Our recent meeting in Milton Keynes in June 2019. Looking at all the data thus far and making plans for publications and future work

This new website is intended as an introduction to our work on the Plio-Pleistocene Indian monsoon, and a place where news and updates on the various projects can be collated. As publications and conference abstracts appear we will collate them here.

Our team is part of a much larger collective of international scientists affiliated with IODP Exp 353, who are working on other time slices, including the Miocene and late Pleistocene. We will link to their work from this blog to highlight the exciting work that is being produced by the broader community using the Exp. 353 cores.

Please check back to see our latest developments and news!

Upcoming monsoon meetings

There are two great monsoon-related conferences coming up in 2020 that we’d like to flag.

1. Chapman conference on the Evolution of the Monsoon, Biosphere and Mountain Building in Cenozoic Asia
5-9th Jan 2020. Washington DC, USA.

2. 36th International Geological Congress
2–8 March 2020. Delhi, India

Lots of monsoon-relevant sessions including:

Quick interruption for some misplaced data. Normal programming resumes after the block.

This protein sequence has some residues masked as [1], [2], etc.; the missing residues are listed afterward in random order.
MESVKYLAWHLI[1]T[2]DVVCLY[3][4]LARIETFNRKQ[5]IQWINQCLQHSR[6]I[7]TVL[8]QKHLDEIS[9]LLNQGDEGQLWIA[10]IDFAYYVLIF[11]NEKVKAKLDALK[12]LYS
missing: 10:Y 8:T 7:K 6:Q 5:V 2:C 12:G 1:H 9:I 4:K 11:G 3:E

22.1 Advances in Our Understanding of Global Hydro-Climate Dynamics Before Cenozoic.
Robert A Spicer r.a.spicer@open.ac.uk (UK), Vandana Prasad (India)

22.2 Evolution of Monsoon Variability on Tectonic Scale During the Cenozoic
Ann Holbourn 
ann.holbourn@ifg.uni-kiel.de (Germany), Raj K. Singh (India)

22.3 Monsoon Evolution Pattern on Orbital to Suborbital and Centennial to Interdecadal Scales
Stephan Steinke ssteinke@xmu.edu.cn (China), Sushant Naik (India)

22.4 Holocene Monsoon History with Focus on Changes During Last Two Millennia
Ashish Sinha 
asinha@csudh.edu (USA), Gayatri Kathayat (China), Prosenjit Ghosh (India)

22.5 Megadroughts: Past, Present, and Future
Gayatri Kathayat 
kathayat@xjtu.edu.cn (China), Ashish Sinha (USA)

New Miocene “carbonate crash” paper

Colleagues working on the Miocene portion of IODP Exp. 353 cores (Site U1443), including Emmeline Gray and Clara Bolton, have found further evidence for a Miocene “carbonate crash” spanning the paleo-tropics.

By combining data from stable isotope and XRF elemental analyses, this new paper sheds light on global changes in the intensity of chemical weathering and riverine input of calcium and carbonate ions from ~13 –8 million years ago.

Lübbers et al., 2019. Paleoceanography and Paleoclimatology.